Distribution in the area:
Jamieson Lake, Jimmies Lake,
Ledyard Lake, Mink Lake,
Semotilus, from the Greek, sema,
"banner"; and the second part meant to mean
margarita, from the Greek, "pearl"
Other common names include: Nachtrieb Dace, Northern
Dace, Northern Pearl Dace, Northern Minnow
Phylum Chordata, animals with a spinal chord
Subphylum Vertebrata, animals with a backbone
Superclass Osteichthyes, bony fishes
Class Actinopterygii, ray-finned and spiny rayed fishes
Order Cypriniformes, minnows and suckers
Family Cyprinidae, carps and minnows
Genus Semotilus, the creek chubs
Minnesota Pearl Dace are of the subspecies Semotilus
margarita nachtriebi, named after Professor Henry Nachtrieb,
of the University of Minnesota and former director of
the Minnesota Zoological Survey.
Also known as Margariscus margarita
A stout-bodied, cold water
up to 6", 3"-4"
dusky mottled on the upper sides
(many of the scale pockets on the sides are darkened,
giving the mottled appearance) silver grey to white
on the lower sides
white belly usually a dark spot near the base of the
tail dark lateral band is distinct on the young, but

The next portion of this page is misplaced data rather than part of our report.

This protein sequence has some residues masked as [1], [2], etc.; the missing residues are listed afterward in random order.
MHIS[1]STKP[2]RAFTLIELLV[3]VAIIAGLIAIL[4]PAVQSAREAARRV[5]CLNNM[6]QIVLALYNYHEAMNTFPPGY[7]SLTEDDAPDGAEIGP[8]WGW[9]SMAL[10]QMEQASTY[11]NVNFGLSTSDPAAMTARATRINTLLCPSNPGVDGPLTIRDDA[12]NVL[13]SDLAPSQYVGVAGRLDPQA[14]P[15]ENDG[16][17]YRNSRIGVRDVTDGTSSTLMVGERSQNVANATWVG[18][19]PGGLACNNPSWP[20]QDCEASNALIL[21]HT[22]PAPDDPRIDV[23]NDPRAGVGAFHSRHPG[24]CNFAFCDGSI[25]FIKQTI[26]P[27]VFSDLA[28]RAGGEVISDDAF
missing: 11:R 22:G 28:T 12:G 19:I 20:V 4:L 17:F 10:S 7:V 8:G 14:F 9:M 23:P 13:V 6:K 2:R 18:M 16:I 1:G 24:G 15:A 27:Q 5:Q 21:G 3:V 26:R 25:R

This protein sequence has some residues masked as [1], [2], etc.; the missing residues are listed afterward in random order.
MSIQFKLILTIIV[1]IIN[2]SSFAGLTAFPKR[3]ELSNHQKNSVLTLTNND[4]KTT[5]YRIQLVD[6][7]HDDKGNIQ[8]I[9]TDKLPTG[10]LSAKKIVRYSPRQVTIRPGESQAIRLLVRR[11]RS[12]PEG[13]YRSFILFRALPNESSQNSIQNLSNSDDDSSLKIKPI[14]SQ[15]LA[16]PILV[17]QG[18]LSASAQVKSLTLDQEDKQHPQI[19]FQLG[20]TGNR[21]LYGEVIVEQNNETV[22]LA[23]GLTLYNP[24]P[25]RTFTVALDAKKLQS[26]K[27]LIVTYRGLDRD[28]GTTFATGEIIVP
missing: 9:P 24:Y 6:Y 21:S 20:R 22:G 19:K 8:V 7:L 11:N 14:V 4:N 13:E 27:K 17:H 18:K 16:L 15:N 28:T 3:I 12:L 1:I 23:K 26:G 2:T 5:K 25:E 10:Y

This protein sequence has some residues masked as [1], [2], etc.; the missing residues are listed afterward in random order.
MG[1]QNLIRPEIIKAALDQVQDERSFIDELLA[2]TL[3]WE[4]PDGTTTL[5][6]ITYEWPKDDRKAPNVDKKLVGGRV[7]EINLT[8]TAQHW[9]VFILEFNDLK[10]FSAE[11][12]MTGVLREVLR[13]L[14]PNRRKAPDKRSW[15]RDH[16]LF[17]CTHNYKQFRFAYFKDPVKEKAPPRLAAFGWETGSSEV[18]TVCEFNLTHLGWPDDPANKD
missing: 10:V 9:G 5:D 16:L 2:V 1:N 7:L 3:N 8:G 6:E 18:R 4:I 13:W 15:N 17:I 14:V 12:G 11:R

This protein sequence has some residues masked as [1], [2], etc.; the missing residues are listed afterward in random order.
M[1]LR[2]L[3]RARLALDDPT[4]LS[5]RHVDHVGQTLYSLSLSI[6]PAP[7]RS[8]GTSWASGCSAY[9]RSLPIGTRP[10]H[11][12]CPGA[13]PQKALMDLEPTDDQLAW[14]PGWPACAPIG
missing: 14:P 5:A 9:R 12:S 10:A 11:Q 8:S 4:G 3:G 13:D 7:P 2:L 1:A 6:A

fades in adults adult males have orange-red sides below
the lateral band females may also show some color during
elongated form, nearly cylindrical
in cross section usually complete lateral line of 62-78
scales dorsal, anal, and pelvic fins of 8 rays pectoral
fins of 15/16 rays
mouth terminal, nearly horizontal
with the upper jaw, separated from the snout by a groove
small barbel in the groove of the upper jaw (occasionally
hooked pharyngeal teeth in a 2, 5-4, 2 pattern, but
count is variable.
During the breeding season, males have a pink to red-tinted
stripe along their lower sides, and the upper sides
of the pectoral fins bear paired rows of small, sharp
Cool bogs, ponds, lakes, creeks,
and clear streams.
Cool, boggy waters of lakes and ponds and in the cold
headwater streams often associated with trout.
Feeds on algae, aquatic insects,
free-floating animal plankton, and a variety of other
small aquatic organisms.
A forage fish for larger sport fishes in some waters.
in late spring to early summer, in clear water at 13-25°C,
with a weak to moderate current, over sand or gravel
streams. No nest is built, but the small spawning area
is guarded by the male. Mature in 1 year
Fecundity is 900-2,140 eggs per female